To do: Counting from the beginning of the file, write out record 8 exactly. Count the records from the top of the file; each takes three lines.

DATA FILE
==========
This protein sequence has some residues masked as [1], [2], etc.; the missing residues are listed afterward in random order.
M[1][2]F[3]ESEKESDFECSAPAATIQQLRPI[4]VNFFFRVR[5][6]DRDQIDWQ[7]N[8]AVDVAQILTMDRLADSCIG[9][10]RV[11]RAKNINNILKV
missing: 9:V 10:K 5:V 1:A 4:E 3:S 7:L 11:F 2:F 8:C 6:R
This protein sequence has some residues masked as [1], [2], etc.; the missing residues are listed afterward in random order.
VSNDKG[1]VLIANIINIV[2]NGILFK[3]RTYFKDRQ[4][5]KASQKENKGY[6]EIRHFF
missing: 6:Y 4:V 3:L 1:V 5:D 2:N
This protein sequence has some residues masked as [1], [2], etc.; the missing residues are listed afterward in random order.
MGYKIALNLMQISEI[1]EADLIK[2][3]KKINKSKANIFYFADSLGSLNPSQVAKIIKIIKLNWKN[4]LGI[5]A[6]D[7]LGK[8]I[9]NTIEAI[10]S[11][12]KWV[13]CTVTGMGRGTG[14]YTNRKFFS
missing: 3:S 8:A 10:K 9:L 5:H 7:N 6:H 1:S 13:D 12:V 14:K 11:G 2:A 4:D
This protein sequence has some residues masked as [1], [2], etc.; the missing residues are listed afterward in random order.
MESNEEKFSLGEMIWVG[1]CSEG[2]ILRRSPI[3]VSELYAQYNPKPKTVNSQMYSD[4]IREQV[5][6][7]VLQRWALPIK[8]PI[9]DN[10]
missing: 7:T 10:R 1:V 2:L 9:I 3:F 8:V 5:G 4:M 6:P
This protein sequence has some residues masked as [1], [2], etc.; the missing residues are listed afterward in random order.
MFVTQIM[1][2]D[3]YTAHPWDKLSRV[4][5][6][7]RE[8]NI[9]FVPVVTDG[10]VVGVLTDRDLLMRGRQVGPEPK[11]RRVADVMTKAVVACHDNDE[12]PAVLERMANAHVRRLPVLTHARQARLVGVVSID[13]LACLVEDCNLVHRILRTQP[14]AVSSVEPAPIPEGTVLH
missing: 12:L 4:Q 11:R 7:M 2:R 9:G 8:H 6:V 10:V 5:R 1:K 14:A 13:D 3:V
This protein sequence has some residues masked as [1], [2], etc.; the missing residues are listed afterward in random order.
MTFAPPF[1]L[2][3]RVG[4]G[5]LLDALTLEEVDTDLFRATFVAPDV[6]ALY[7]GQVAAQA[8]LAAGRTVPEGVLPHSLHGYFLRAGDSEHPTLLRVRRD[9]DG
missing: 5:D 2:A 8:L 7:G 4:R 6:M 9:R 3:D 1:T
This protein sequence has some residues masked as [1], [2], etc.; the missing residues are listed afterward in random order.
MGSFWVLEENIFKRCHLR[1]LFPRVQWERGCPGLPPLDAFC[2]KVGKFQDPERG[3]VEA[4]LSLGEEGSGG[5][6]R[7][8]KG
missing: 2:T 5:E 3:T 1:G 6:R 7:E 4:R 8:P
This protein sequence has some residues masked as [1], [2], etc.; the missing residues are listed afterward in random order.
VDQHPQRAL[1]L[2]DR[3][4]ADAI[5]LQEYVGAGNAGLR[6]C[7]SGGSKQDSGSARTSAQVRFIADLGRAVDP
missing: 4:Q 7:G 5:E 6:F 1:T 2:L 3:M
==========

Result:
This protein sequence has some residues masked as [1], [2], etc.; the missing residues are listed afterward in random order.
VDQHPQRAL[1]L[2]DR[3][4]ADAI[5]LQEYVGAGNAGLR[6]C[7]SGGSKQDSGSARTSAQVRFIADLGRAVDP
missing: 4:Q 7:G 5:E 6:F 1:T 2:L 3:M